Congress leaders seek answers after party’s abrupt exit from powerSome accuse Deuba coterie members of misleading the party chief.
A day after Maoist Centre Chairman Pushpa Kamal Dahal became prime minister with the backing of the CPN-UML and several other parties, Nepali Congress leaders blamed their party president and immediate past prime minister Sher Bahadur Deuba of making a strategic blunder by failing to save the ruling alliance and pushing the party to an uncertain future.
Dahal broke ties with the Congress-led alliance and joined the CPN-UML camp on Sunday after Deuba ignored suggestions from party colleagues Ram Chandra Paudel and others to allow Dahal to become prime minister for the first half of the new parliament’s term.
Besides the Maoist Centre, the new UML-led alliance has the Rastriya Swatantra Party, the Rastriya Prajatantra Party, the Nagarik Unmukti Party, the Janamat Party, the Janata Samajbadi Party and a few independent lawmakers.
President Bidya Devi Bhandari administered the oath of office to Dahal on Monday and he immediately announced an eight-member cabinet.
In the Congress, leaders have accused members of the Deuba coterie including his wife Arzu Deuba Rana, Gyanendra Bahadur Karki, Bimalendra Nidhi and party spokesperson Prakash Sharan Mahat of misleading Deuba.
But a leader close to Deuba said that Arzu was not involved in the political haggling that had been continuing at Baluwatar for the past few days, but accused the other members of the coterie of encouraging Deuba to make wrong decisions.
“I told Deuba several times that communists will scheme to get him out of office, but he did not listen to me,” said Poudel, adding, “Now we’ve lost everything, from President to provincial governments.”
A Congress leader blamed Deuba’s wife Arzu and some foreign powers for “the debacle.”
Following the new political development, some Congress leaders have suggested that Deuba should resign from party chief. Leaders said calls are also growing for summoning meetings of the central working committee and party parliamentary.
“The Congress has lost power despite being the largest party in parliament. The party leadership is solely responsible for the dismal failure,” said Lokraj Baral, a professor and former ambassador. “In other countries, the party leader would take responsibility and immediately resign, but we don’t expect such things from Nepali leaders.”
“When you have an alliance then member parties always demand a bigger share of power. Deuba’s coterie failed to objectively analyse the situation and foresee the future, so they should be held responsible for the mess the Congress is in. But the new ruling alliance will not go for long, so now the Congress should remain in the opposition and wait,” said Baral.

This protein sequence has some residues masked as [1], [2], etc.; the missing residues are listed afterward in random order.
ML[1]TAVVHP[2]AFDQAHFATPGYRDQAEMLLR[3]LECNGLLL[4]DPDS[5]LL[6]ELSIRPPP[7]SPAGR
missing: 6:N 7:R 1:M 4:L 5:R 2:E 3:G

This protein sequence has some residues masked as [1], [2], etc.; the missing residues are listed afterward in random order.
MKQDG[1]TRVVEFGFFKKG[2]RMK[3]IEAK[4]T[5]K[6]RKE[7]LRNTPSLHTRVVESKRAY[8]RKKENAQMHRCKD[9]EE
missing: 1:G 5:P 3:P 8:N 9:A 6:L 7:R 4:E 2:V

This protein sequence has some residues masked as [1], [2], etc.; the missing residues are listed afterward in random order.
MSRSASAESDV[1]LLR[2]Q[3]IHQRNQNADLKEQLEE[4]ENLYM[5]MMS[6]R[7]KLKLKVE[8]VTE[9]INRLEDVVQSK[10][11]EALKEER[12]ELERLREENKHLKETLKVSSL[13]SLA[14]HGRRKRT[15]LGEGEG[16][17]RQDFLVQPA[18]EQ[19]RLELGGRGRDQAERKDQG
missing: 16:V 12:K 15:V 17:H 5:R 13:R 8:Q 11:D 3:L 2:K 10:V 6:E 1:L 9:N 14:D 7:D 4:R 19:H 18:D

Some Congress leaders said Dahal breached the “coalition culture” and worked against the spirit of parliamentary democracy.
“The situation has posed a serious question: Why didn’t the alliance under Deuba didn’t work. We all should try to find the answers,” said another senior Congress leader Dr Shekhar Koirala.
“Now the Nepali Congress has no choice but to come forward, energetic and united, with new thinking and approach.” Koirala said in a statement, adding there is no reason to be sad.
Other Congress leaders said the coming days are not going to be easy for Dahal as well. “Dahal’s is a prickly path and it’s only a matter of time when misunderstandings will ensue between Oli and Dahal,” said a leader wishing to remain unnamed.
Gururaj Ghimire, a leader close to the dissident Koirala-Thapa camp in the party didn’t mince words: “Deuba should resign from both party president and leader of the parliamentary party on moral grounds.”
The days ahead are difficult for Deuba as the Koirala-Thapa opposition will do all to corner the party chief, said a Congress leader, with some claiming that the opposition camp might demand that the party call a special convention.
But Ramhari Khatiwada, a lawmaker who is close to Deuba, rejected suggestions that Deuba should quit as party chief. “Why should he resign? Also I don’t see any need for a special convention. Issues will be raised at the upcoming central committee, but I am confident Deuba will overcome any pressures.”